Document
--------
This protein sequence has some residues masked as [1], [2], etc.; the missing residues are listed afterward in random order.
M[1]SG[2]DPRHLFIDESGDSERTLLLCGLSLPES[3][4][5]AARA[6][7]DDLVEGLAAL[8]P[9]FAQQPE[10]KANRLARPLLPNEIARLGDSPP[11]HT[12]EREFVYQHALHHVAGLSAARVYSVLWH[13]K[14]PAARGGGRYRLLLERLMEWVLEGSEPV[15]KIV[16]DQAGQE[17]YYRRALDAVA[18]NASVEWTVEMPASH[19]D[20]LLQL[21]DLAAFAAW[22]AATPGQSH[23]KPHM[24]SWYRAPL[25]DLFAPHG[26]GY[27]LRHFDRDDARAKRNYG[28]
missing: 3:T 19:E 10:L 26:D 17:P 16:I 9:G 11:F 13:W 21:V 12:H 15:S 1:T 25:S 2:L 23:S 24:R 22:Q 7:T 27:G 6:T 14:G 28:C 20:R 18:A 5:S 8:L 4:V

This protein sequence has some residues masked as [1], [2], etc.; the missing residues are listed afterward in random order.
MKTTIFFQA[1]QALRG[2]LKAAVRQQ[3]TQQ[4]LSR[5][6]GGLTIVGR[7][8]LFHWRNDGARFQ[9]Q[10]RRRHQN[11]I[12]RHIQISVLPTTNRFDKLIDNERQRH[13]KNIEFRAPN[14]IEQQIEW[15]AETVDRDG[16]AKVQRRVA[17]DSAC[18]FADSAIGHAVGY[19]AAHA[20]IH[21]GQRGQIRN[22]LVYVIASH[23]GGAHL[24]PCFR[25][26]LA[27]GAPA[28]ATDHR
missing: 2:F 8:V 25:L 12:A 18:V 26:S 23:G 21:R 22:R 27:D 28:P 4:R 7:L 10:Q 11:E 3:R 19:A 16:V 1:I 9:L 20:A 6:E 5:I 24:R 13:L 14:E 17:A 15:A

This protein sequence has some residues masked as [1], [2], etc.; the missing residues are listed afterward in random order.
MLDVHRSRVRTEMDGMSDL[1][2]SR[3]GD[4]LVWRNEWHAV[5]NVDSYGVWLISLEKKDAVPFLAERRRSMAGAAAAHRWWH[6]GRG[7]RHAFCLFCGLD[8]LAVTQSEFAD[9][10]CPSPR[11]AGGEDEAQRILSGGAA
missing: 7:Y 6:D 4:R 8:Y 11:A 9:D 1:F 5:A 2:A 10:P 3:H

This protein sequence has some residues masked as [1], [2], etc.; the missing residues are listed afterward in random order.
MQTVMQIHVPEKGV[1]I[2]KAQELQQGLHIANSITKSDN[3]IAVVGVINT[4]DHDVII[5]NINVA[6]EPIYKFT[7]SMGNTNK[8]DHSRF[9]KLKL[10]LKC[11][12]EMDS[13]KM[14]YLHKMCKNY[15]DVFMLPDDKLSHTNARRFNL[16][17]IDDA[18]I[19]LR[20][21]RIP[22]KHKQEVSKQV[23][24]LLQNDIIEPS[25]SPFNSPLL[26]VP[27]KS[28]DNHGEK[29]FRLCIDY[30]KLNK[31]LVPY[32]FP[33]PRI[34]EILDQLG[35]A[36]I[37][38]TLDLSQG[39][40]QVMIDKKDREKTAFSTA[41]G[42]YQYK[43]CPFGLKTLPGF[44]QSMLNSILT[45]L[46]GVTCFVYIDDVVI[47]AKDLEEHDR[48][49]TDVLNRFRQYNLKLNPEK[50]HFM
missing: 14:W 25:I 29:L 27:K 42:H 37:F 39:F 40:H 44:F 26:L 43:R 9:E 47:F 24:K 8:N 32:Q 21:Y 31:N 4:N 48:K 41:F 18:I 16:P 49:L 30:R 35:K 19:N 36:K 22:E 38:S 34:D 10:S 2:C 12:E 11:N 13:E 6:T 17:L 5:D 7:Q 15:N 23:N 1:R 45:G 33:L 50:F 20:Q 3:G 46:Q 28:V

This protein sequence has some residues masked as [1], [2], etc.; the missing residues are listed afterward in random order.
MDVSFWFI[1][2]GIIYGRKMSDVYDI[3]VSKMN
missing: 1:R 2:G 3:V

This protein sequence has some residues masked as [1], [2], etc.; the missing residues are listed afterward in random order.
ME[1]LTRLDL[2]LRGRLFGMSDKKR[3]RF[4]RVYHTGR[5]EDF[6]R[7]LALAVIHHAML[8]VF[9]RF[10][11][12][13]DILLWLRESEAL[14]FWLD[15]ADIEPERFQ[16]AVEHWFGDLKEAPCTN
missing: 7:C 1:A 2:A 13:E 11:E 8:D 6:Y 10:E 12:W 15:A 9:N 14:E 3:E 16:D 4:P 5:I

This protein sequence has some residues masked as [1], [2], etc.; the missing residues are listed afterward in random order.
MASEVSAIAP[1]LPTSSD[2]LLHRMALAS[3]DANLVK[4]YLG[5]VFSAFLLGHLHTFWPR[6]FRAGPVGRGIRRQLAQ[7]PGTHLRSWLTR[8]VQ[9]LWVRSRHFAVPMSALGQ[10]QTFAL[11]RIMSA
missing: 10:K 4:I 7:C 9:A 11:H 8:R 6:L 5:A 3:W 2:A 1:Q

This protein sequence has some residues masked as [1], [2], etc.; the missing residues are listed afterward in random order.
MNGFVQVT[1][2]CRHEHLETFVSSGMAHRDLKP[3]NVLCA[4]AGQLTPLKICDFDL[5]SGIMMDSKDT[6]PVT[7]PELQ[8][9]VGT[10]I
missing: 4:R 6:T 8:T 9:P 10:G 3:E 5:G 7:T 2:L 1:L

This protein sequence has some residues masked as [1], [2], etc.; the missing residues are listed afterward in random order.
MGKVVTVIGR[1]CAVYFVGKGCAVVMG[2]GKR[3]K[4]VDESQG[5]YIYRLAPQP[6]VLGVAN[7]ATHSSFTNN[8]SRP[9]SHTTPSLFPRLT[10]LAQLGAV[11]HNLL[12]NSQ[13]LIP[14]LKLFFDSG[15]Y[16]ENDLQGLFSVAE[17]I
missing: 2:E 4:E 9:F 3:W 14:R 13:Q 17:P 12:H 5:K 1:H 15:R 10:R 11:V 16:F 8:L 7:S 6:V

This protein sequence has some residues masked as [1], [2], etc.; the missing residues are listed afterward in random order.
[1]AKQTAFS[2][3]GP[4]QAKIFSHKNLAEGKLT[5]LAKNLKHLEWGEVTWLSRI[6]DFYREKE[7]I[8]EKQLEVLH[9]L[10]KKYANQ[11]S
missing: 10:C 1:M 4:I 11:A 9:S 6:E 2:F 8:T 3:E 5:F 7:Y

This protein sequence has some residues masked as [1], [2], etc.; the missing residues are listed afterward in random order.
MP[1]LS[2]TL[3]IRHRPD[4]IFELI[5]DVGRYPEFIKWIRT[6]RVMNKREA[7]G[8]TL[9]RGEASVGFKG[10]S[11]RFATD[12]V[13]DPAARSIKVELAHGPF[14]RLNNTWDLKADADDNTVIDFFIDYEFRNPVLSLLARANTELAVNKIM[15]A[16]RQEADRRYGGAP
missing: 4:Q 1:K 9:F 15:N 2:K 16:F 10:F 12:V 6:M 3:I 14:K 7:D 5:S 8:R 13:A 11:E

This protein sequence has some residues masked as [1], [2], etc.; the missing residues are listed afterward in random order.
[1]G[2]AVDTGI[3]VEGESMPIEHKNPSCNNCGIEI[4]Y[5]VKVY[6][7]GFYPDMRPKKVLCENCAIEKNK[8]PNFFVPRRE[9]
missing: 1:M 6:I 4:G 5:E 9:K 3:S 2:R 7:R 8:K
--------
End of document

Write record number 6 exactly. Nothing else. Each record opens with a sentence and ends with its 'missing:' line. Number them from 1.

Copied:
This protein sequence has some residues masked as [1], [2], etc.; the missing residues are listed afterward in random order.
ME[1]LTRLDL[2]LRGRLFGMSDKKR[3]RF[4]RVYHTGR[5]EDF[6]R[7]LALAVIHHAML[8]VF[9]RF[10][11][12][13]DILLWLRESEAL[14]FWLD[15]ADIEPERFQ[16]AVEHWFGDLKEAPCTN
missing: 7:C 1:A 2:A 13:E 11:E 8:D 6:Y 10:E 12:W 15:A 9:N 14:E 3:E 16:D 4:P 5:I